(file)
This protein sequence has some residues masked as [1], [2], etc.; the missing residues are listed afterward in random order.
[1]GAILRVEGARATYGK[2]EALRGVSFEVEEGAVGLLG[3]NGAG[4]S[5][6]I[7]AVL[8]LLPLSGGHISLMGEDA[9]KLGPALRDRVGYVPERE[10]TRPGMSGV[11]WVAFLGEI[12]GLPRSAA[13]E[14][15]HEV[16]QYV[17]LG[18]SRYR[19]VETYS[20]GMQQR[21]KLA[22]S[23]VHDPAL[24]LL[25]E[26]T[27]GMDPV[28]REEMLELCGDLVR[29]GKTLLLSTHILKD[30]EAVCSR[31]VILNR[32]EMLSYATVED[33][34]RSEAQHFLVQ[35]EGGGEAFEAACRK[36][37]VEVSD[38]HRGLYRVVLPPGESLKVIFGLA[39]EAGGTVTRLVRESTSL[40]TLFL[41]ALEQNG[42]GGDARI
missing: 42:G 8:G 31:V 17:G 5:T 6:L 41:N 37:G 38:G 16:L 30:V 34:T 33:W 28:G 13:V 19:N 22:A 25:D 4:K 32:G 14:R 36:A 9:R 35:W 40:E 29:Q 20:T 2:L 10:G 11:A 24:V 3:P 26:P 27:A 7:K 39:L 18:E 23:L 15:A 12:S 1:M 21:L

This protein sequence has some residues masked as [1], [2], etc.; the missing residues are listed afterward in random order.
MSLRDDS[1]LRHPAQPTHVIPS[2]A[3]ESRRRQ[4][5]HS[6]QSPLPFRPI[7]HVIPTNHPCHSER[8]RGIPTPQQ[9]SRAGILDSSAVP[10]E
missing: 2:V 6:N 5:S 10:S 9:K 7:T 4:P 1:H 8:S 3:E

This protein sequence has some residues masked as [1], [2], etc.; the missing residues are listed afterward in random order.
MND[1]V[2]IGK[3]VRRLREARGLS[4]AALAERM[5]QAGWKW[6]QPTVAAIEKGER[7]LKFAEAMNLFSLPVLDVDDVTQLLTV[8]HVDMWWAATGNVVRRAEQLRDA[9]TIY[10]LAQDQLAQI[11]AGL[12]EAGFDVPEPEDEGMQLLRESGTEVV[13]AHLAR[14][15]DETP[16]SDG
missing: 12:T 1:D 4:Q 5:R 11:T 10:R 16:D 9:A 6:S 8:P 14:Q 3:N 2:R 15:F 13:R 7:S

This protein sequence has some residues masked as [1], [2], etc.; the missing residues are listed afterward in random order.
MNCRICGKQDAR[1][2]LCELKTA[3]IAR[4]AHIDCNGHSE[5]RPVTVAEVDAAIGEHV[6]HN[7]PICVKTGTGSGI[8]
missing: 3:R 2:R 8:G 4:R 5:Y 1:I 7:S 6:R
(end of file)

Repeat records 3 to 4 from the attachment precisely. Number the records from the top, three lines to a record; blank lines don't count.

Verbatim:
This protein sequence has some residues masked as [1], [2], etc.; the missing residues are listed afterward in random order.
MND[1]V[2]IGK[3]VRRLREARGLS[4]AALAERM[5]QAGWKW[6]QPTVAAIEKGER[7]LKFAEAMNLFSLPVLDVDDVTQLLTV[8]HVDMWWAATGNVVRRAEQLRDA[9]TIY[10]LAQDQLAQI[11]AGL[12]EAGFDVPEPEDEGMQLLRESGTEVV[13]AHLAR[14][15]DETP[16]SDG
missing: 12:T 1:D 4:Q 5:R 11:T 10:R 16:D 9:A 6:S 8:P 14:Q 3:N 2:R 15:F 13:R 7:S

This protein sequence has some residues masked as [1], [2], etc.; the missing residues are listed afterward in random order.
MNCRICGKQDAR[1][2]LCELKTA[3]IAR[4]AHIDCNGHSE[5]RPVTVAEVDAAIGEHV[6]HN[7]PICVKTGTGSGI[8]
missing: 3:R 2:R 8:G 4:R 5:Y 1:I 7:S 6:R